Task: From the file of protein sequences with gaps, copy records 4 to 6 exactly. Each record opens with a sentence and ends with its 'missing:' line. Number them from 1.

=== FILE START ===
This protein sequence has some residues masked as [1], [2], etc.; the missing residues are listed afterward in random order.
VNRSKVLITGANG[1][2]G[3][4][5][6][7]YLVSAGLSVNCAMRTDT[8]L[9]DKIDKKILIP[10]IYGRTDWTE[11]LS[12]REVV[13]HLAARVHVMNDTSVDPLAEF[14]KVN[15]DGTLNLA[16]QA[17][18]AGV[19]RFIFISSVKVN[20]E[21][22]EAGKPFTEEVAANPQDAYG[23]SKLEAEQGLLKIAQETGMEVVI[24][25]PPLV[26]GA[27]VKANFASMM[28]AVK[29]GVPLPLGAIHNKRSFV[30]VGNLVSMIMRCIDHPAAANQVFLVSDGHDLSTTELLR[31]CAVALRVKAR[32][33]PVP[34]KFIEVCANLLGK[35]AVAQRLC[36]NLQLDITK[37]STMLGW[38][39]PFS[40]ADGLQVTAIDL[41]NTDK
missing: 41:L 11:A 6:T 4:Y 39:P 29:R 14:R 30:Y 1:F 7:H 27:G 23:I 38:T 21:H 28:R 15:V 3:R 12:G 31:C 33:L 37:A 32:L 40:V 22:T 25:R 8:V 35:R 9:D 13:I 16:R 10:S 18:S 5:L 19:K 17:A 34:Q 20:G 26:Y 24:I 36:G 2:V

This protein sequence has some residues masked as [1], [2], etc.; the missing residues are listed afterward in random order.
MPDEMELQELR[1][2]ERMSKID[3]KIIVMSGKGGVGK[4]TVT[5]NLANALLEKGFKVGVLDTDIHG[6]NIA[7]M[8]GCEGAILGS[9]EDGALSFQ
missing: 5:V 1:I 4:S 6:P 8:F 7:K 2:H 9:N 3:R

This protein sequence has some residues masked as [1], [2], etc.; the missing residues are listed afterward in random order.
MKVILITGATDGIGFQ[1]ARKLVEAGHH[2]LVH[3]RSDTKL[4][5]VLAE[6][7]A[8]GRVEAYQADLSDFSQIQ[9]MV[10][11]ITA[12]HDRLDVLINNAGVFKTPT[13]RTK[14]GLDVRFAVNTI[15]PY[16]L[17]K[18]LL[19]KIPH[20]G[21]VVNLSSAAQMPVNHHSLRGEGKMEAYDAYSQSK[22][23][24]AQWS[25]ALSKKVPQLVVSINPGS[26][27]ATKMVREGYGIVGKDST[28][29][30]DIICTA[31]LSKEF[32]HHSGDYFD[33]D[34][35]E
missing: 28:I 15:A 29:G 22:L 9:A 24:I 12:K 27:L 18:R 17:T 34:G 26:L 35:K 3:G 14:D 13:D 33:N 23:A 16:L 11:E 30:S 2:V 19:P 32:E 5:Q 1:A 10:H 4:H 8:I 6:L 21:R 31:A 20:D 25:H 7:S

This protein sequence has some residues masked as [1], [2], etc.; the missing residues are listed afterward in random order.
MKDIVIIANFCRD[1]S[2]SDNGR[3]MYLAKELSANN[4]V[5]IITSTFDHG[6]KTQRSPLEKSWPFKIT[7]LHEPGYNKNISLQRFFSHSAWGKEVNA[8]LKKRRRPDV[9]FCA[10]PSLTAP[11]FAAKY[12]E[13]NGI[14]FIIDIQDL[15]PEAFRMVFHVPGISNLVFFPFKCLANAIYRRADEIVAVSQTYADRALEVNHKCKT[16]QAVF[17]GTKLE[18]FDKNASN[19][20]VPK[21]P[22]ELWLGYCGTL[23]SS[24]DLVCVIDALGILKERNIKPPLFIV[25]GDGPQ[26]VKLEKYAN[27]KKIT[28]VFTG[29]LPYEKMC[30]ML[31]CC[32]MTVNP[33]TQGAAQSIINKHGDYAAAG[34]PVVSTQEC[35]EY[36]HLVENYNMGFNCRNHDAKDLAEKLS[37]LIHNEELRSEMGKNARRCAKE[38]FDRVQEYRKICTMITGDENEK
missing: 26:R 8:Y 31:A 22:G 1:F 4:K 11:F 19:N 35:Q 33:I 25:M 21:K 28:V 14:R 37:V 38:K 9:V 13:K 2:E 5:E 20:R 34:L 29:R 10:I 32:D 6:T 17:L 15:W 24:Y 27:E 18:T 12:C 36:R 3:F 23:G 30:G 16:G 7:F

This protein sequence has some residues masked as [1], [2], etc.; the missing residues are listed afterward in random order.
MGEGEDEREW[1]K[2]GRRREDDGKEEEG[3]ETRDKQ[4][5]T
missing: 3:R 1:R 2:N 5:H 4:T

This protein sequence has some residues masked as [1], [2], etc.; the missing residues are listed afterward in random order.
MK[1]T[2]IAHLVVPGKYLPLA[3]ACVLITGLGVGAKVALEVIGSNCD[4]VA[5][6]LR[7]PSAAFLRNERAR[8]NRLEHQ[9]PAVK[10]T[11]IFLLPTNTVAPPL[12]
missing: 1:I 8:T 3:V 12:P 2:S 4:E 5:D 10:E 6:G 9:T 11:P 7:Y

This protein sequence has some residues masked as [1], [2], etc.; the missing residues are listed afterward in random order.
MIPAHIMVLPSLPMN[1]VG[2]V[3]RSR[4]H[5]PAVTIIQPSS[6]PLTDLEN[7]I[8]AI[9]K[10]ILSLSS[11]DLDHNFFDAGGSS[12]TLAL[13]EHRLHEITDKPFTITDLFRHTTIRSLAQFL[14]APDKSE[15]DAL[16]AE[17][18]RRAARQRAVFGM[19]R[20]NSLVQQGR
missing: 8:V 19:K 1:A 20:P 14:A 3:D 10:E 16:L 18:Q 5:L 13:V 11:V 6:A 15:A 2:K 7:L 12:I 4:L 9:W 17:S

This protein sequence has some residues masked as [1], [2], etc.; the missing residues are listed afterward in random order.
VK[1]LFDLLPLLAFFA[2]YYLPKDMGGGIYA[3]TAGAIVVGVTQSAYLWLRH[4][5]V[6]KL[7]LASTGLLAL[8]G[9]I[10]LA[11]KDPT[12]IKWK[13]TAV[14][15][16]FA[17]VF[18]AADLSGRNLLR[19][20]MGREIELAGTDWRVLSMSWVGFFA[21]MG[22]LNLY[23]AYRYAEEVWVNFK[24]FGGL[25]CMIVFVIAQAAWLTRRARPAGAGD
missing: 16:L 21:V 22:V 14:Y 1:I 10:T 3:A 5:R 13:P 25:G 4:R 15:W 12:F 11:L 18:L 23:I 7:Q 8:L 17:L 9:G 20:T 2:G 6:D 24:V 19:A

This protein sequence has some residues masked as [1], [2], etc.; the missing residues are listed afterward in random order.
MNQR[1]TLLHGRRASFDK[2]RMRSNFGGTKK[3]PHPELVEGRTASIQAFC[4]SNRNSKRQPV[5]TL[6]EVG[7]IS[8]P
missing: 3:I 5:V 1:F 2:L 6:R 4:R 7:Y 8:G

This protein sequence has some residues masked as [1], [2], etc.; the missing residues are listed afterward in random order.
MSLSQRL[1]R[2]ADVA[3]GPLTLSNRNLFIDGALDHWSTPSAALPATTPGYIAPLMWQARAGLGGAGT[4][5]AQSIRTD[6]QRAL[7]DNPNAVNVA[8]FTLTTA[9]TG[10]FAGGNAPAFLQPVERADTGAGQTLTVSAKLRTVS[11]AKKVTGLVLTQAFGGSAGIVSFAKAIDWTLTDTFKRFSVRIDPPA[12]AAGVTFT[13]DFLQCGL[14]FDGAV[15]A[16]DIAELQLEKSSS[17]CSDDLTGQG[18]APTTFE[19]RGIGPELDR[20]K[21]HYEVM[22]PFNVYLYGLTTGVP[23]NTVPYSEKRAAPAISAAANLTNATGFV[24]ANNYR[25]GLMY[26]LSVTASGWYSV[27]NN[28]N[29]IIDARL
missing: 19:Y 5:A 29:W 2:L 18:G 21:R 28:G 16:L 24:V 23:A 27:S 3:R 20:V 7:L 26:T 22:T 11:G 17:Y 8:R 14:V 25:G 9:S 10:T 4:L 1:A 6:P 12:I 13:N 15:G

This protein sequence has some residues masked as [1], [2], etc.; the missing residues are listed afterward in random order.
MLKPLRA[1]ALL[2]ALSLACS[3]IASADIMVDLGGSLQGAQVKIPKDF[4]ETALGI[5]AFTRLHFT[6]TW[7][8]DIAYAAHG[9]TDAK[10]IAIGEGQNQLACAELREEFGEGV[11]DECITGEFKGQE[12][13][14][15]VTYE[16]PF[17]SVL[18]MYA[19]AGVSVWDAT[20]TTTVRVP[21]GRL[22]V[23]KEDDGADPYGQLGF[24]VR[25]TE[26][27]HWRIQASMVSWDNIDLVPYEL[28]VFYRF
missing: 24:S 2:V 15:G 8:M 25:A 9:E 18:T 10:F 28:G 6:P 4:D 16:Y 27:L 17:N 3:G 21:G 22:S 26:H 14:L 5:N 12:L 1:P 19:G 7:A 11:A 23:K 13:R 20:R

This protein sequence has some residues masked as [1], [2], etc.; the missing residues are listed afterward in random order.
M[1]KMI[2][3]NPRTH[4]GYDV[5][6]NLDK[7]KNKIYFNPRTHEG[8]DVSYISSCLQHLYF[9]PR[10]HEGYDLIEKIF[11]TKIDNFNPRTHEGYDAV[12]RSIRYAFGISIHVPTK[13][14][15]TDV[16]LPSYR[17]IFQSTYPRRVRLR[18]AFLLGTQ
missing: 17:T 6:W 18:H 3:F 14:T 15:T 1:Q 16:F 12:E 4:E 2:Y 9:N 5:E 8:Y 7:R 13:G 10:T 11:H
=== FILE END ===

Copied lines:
This protein sequence has some residues masked as [1], [2], etc.; the missing residues are listed afterward in random order.
MKDIVIIANFCRD[1]S[2]SDNGR[3]MYLAKELSANN[4]V[5]IITSTFDHG[6]KTQRSPLEKSWPFKIT[7]LHEPGYNKNISLQRFFSHSAWGKEVNA[8]LKKRRRPDV[9]FCA[10]PSLTAP[11]FAAKY[12]E[13]NGI[14]FIIDIQDL[15]PEAFRMVFHVPGISNLVFFPFKCLANAIYRRADEIVAVSQTYADRALEVNHKCKT[16]QAVF[17]GTKLE[18]FDKNASN[19][20]VPK[21]P[22]ELWLGYCGTL[23]SS[24]DLVCVIDALGILKERNIKPPLFIV[25]GDGPQ[26]VKLEKYAN[27]KKIT[28]VFTG[29]LPYEKMC[30]ML[31]CC[32]MTVNP[33]TQGAAQSIINKHGDYAAAG[34]PVVSTQEC[35]EY[36]HLVENYNMGFNCRNHDAKDLAEKLS[37]LIHNEELRSEMGKNARRCAKE[38]FDRVQEYRKICTMITGDENEK
missing: 26:R 8:Y 31:A 22:G 1:F 4:K 11:F 19:N 35:Q 33:I 25:M 21:K 28:V 14:R 37:V 38:K 9:V 13:K 2:E 5:E 20:R 34:L 29:R 10:I 32:D 6:T 17:L 15:W 24:Y 27:E 18:T 12:C 36:R 3:F 23:G 30:G 16:G 7:F

This protein sequence has some residues masked as [1], [2], etc.; the missing residues are listed afterward in random order.
MGEGEDEREW[1]K[2]GRRREDDGKEEEG[3]ETRDKQ[4][5]T
missing: 3:R 1:R 2:N 5:H 4:T

This protein sequence has some residues masked as [1], [2], etc.; the missing residues are listed afterward in random order.
MK[1]T[2]IAHLVVPGKYLPLA[3]ACVLITGLGVGAKVALEVIGSNCD[4]VA[5][6]LR[7]PSAAFLRNERAR[8]NRLEHQ[9]PAVK[10]T[11]IFLLPTNTVAPPL[12]
missing: 1:I 8:T 3:V 12:P 2:S 4:E 5:D 10:E 6:G 9:T 11:P 7:Y